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TINKER TAILOR SOLDIER SPY (director: Tomas Alfredson; screenwriters: based on the novel by John Le Carré/Bridget O’Connor/Peter Straughan; cinematographer: Hoyt Van Hoytema; editor: Dino Jonsater; music: Alberto Iglesias; cast: Gary Oldman (George Smiley), Kathy Burke (Connie Sachs), Benedict Cumberbatch (Peter Guillam), David Dencik (Toby Esterhase), Colin Firth (Bill Haydon), Stephen Graham (Jerry Westerby), Tom Hardy (Ricki Tarr), Ciaran Hinds (Roy Bland), John Hurt (Control), Toby Jones (Percy Alleline), Konstantin Khabensky (Polyakov), Svetlana Khodchenkova (Irina), Simon McBurney (Oliver Lacon), Mark Strong (Jim Prideaux); Runtime: 120; MPAA Rating:R; producers: Tim Bevan/Eric Fellner/Robyn Slovo; Focus Features; 2011-France/UK/Germany-in English with Hungarian, Russian, Turkish dialogue with English subtitles)

“A top-level Le Carréespionage thriller.”

Reviewed by Dennis Schwartz

Swedish filmmaker Tomas Alfredson (“Let the Right One In“) flawlessly directswith aEuropean sensibility John Le Carré‘s 1974 cold war novel, and it’s turned by the husband and wife writing team of Bridget O’Connor (the late) and Peter Straughan into a top-level Le Carréespionage thriller for the cinema. Bland Brit spy George Smiley (Gary Oldman) is recalled from his forced retirement with MI6 to compulsively track down in the 1970s a mole right in the heart of the ‘Circus’ (MI6 is informally known as the Circus). Things get moving when Smiley receives new info about a bungled operation from rakish rogue spy Ricki Tarr (Tom Hardy), known as the “scalp hunter”.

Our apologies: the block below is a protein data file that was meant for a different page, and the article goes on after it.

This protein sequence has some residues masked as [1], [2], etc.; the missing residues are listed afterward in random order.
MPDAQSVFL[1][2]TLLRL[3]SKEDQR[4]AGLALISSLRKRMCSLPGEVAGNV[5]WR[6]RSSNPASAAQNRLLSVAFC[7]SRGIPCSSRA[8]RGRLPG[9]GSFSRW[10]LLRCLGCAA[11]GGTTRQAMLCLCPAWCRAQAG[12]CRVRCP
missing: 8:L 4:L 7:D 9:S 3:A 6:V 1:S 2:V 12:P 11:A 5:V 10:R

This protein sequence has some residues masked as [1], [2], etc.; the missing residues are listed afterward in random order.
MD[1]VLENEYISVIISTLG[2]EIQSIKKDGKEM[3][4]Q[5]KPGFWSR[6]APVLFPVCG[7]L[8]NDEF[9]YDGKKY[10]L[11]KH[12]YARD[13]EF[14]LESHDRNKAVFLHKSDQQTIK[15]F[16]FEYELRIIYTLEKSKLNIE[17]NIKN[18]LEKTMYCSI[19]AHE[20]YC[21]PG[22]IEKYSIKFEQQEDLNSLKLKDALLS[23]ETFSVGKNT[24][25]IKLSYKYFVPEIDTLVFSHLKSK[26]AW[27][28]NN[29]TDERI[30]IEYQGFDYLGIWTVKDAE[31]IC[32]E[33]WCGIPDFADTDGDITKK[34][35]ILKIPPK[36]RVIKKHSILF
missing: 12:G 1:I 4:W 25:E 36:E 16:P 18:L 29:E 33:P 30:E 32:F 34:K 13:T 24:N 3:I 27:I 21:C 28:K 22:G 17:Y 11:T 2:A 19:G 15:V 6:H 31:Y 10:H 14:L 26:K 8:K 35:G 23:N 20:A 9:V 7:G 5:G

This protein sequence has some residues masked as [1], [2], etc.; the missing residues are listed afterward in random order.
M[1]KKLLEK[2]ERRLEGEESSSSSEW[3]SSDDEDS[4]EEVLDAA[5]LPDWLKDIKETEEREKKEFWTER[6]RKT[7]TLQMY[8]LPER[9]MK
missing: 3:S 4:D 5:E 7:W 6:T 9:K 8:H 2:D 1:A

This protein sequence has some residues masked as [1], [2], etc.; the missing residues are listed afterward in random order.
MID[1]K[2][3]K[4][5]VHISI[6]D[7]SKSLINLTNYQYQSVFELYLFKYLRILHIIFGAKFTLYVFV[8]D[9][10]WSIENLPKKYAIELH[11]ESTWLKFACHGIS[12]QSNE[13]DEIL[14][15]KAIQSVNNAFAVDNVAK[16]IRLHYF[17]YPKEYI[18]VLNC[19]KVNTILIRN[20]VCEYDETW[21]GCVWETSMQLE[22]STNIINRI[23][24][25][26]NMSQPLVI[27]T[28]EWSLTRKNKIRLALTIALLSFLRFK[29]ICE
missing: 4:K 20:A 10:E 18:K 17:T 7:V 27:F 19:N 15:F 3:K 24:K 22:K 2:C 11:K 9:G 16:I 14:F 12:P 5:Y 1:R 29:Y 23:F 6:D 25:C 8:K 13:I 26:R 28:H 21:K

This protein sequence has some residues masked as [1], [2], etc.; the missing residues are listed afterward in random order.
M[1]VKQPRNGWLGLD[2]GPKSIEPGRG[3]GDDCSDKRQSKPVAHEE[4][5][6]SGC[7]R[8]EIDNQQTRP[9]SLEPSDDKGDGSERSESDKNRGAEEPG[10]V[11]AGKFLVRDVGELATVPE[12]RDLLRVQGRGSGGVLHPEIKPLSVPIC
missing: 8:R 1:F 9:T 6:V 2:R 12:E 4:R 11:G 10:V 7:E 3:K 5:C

The prominent civil servant, the Undersecretary Oliver Lacon (Simon McBurney), recruits Smiley and his spry younger assistant, Peter Guillam (Benedict Cumberbatch), to go underground to uncover which of Smiley’s ex-colleagues is the spy passing secrets to the Russians. Peter is used to sneak documents out of the Circus’ archives. The Americans, for one, believe what Smiley’s old boss Control (John Hurt) had long suspected before bounced from the service following a bungled operation in Budapest, that a mole–well-placed in the Circus–is passing info to the Russians. The Hungarian operation involved tough-guy spy Jim Prideaux (Mark Strong) tracking down a certain Hungarian general, but getting stopped in a cafe.

Control, who has since died of a heart attack, suspected five men. The wary spy grouped together the four who were menacingly always together and gave them code-names according to the old nursery rhyme: “Tinker was used for the self-serving dour Scottish careerist Percy Alleline (Toby Jones); “Tailor” was used for the urbane Bill Haydon (Colin Firth); “Soldier” was used for the gruff Roy Bland (Ciaran Hinds); and “Poor Man” was used for the untrustworthy Hungarian émigré Toby Esterhase (David Dencik). The fifth was called “Beggarman” and was Control’s right-hand man, George Smiley.

The inscrutable bloodhound, Smiley, still smarting from an unhappy marriage, gets his bearings correct when he visits another cast-off colleague, the blowsy Connie Sachs (Kathy Burke), and she puts him on the trail of the Russian spy Polyakov (Konstantin Khabensky). He turns out to be a key player in this mystery.

The ensemble cast is top-notch. The suspense is heightened throughout. The eerie atmosphere is fitting for the 1970s. And it’s not that easy to predict the outcome.

The pic connects with outsiders and those viewers who are disillusioned with those in power, and that after many scandals following Watergate it shows to today’s viewers that even the supposedly most faithful defenders of democracy too often turn out to be unprincipled and become either traitors or corrupt officials.


Dennis Schwartz: “Ozus’ World Movie Reviews”